French fuel cycle company Areva has signed an agreement to expand its cooperation with Mitsubishi Heavy Industries (MHI) into the nuclear fuel business, as well as announcing the conclusion of front-end contracts with Japanese utilities worth €2 billion ($3.2 billion).
Areva CEO Anne Lauvergeon and MHI chairman Kazuo Tsukuda signed a memorandum of understanding to "contemplate the establishment" of a joint business organization for the supply of nuclear fuel for pressurized water reactors (PWRs), boiling water reactors (BWRs) and gas reactors, and mixed-oxide (MOX) fuel. The agreement is expected to implemented by the end of 2008. The cooperation agreement will focus on the Japanese market, and will also include discussion of potential investment by MHI in Areva's US fuel fabrication facilities.
Lauvergeon described cooperation in the fuel business as the "natural next step" in developing the companies' relationship. Hideaki Omiya, president of MHI, noted that his company already supplies fuel for 23 Japanese PWRs. Introducing Areva's BWR nuclear fuel technology would enable the joint business formation to supply fuels to both PWRs and BWRs in Japan, he added.
Last year the two companies set up Atmea, a 50-50 joint venture, to develop, market, license and sell a 1100 MWe PWR combining both companies' technologies. In today's joint statement, they note that development work on the Atmea-1 reactor is progressing towards the target of completing basic design work by the end of 2009. Design review by third parties is planned and customer visits have already started, they said.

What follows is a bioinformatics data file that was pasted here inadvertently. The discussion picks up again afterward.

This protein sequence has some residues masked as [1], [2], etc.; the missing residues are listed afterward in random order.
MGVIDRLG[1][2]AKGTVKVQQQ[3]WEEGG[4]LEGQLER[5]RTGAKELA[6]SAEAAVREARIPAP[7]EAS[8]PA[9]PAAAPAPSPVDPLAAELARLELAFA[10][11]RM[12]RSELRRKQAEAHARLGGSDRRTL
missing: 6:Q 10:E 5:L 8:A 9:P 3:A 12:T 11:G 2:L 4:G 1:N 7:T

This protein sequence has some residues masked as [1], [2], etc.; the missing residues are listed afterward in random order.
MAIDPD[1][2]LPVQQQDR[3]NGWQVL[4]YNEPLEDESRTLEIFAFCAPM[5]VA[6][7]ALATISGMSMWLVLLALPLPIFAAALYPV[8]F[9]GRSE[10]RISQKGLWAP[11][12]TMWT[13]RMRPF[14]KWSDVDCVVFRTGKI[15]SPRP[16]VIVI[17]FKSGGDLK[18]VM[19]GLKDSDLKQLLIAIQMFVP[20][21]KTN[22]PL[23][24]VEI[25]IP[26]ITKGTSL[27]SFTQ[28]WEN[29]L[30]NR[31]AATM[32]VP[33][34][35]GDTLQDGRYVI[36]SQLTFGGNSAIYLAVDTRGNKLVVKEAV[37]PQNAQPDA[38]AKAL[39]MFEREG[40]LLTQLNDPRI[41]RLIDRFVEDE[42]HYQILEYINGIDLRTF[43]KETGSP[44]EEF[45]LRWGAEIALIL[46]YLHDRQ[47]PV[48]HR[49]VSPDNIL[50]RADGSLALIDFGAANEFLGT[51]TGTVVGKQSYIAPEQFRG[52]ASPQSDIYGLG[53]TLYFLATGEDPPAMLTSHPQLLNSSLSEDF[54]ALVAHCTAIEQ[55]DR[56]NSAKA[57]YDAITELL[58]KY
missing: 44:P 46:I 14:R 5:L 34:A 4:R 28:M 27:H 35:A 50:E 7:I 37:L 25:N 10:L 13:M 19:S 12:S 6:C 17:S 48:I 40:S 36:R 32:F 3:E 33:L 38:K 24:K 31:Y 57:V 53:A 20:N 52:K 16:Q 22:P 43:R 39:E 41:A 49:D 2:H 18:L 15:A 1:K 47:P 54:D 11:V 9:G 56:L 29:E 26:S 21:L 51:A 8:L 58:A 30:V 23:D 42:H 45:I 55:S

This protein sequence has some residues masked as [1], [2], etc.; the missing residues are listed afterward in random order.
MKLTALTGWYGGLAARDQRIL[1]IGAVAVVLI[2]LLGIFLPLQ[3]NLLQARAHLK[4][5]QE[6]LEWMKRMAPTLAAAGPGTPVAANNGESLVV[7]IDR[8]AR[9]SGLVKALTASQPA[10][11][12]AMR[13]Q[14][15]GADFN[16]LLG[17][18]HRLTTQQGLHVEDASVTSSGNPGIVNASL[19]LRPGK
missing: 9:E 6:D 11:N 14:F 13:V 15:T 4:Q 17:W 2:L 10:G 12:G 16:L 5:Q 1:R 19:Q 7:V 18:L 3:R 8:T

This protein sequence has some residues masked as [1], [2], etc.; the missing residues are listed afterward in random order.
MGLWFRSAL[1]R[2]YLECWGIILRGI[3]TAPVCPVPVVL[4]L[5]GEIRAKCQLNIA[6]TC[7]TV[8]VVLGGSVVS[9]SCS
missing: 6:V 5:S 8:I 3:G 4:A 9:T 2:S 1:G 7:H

The two companies also say that they will be working together on Areva's tender to build two EPRs in South Africa, extending a cooperation begun with the EPR that Areva is building with Siemens at Olkiluoto in Finland and for which MHI provided heavy forgings.
Meanwhile, Areva also announced that it has finalized contracts worth €2 billion ($3.2 billion) with Japanese utilities covering front-end services such as uranium supply, conversion and enrichment. Most are long-term contracts, covering up to 15 years. The utilities involved are, reportedly, Tepco, Japco, Kansai, Shikoku and Tohuko. "The group is truly honoured to have such a privileged relationship with Japanese utilities," said Areva CEO Anne Lauvergeon.